9 Things You May Want to Consider Charging Freelance Clients for

Show Notes:

9 Things You May Want to Consider Charging Freelance Clients for. #9 is very controversial!

  1. Meetings
  2. Rush Work
  3. Research
  4. Revisions
  5. Scope creep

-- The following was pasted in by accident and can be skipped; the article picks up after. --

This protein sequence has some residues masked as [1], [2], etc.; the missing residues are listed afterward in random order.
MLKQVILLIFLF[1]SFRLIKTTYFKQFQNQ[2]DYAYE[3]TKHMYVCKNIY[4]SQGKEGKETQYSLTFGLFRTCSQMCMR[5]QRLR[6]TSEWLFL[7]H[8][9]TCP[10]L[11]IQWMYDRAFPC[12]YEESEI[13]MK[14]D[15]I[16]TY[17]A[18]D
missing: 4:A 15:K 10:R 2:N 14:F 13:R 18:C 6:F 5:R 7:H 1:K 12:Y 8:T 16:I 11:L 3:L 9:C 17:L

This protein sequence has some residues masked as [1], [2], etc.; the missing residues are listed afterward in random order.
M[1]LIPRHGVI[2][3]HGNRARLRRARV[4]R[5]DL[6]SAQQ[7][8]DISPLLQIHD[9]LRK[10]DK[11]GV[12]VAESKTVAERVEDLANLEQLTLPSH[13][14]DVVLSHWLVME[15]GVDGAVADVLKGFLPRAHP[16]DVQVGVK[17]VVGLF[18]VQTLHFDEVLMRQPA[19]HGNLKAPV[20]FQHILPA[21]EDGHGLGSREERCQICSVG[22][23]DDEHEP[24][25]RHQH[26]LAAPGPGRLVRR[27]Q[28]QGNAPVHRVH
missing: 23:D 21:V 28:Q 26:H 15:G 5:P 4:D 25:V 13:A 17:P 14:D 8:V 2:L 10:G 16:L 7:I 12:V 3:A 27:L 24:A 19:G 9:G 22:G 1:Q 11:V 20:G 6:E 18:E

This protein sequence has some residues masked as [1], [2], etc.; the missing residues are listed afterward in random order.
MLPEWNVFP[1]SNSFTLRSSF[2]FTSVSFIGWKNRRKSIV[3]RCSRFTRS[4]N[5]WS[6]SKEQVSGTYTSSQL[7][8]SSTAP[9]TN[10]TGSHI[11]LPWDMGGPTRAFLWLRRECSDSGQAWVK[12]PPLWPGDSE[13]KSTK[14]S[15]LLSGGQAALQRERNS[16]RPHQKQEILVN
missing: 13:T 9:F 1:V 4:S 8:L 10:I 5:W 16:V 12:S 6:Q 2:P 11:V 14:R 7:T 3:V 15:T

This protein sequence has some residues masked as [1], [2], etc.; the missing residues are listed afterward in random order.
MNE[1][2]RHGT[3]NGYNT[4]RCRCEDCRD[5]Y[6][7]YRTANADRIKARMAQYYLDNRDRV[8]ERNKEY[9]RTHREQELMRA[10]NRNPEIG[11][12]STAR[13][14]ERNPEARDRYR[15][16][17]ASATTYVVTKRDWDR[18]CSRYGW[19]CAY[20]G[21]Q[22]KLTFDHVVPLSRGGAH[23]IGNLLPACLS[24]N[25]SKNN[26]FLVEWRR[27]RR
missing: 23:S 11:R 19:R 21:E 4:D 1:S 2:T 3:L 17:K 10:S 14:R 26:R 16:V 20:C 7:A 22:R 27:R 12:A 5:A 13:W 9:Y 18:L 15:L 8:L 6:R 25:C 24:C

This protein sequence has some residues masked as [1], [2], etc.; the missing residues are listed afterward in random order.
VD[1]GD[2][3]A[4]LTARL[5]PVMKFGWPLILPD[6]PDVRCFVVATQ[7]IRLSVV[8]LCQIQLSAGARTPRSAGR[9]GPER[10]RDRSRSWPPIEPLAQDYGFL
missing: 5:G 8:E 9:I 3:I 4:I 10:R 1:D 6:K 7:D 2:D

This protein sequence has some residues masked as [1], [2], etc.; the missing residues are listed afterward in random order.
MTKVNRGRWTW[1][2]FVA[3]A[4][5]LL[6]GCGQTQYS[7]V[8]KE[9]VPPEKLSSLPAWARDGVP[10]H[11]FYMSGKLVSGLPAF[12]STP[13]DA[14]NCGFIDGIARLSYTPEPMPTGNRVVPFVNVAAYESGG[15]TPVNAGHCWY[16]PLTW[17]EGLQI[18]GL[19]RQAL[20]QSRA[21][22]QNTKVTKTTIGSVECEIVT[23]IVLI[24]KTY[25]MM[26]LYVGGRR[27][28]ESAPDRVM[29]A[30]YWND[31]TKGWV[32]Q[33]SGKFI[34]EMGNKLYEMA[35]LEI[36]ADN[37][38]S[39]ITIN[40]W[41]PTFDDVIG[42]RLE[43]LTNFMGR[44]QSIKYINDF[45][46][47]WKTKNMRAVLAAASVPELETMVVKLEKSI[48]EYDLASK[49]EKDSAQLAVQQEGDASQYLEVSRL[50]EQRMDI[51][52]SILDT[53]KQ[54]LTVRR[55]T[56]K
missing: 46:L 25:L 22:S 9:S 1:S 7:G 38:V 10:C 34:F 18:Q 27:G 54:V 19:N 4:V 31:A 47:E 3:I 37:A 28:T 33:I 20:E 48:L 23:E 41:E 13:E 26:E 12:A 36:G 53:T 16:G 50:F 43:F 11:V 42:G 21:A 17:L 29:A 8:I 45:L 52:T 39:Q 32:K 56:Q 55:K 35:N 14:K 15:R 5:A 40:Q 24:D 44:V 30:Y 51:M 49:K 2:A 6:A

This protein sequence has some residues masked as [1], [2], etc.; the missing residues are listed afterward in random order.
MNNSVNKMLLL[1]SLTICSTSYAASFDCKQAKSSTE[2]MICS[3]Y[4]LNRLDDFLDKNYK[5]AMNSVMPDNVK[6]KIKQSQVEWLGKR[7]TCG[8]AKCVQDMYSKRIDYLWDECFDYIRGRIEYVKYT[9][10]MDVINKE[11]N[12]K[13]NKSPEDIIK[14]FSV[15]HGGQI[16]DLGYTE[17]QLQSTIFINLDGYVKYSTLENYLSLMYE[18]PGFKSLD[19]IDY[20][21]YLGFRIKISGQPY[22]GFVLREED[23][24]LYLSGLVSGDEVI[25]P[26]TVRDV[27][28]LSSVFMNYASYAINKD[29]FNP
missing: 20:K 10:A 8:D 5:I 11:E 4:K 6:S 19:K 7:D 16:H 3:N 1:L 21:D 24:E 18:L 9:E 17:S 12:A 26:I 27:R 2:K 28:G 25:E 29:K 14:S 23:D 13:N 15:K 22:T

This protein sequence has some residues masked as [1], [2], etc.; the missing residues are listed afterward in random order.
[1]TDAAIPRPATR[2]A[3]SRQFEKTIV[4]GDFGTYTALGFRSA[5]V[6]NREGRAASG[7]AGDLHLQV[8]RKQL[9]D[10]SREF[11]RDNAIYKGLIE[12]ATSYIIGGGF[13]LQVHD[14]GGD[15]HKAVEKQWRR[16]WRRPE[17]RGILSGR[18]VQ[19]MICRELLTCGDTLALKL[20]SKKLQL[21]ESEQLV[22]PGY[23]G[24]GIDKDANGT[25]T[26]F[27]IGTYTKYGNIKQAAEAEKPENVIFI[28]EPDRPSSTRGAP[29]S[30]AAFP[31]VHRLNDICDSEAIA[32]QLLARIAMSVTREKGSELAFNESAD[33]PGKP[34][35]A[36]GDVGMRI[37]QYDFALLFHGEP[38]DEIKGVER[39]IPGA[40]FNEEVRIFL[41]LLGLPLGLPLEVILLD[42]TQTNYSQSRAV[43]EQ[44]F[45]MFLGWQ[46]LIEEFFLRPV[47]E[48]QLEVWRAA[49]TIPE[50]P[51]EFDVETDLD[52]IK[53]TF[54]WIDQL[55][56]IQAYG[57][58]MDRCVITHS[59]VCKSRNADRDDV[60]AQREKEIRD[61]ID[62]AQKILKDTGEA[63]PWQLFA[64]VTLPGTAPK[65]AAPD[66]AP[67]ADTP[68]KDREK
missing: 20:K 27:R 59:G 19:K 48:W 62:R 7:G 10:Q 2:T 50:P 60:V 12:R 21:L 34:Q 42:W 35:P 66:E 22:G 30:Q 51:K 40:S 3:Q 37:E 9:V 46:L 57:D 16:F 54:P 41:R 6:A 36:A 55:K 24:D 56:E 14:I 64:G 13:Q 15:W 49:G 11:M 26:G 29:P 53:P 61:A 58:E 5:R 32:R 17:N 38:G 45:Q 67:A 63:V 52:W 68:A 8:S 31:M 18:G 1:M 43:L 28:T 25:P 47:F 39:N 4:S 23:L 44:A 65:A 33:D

6. Software/tools
  7. Late payments
  8. Cancellations (meetings)
  9. Processing fees (controversial)

Raw Transcript

Get ready for freelancing strategies, hacks and tactics to help you skyrocket your success brought to you by Freelancer masterclass calm. You’re listening to freelancing school with your instructor Mike Volkin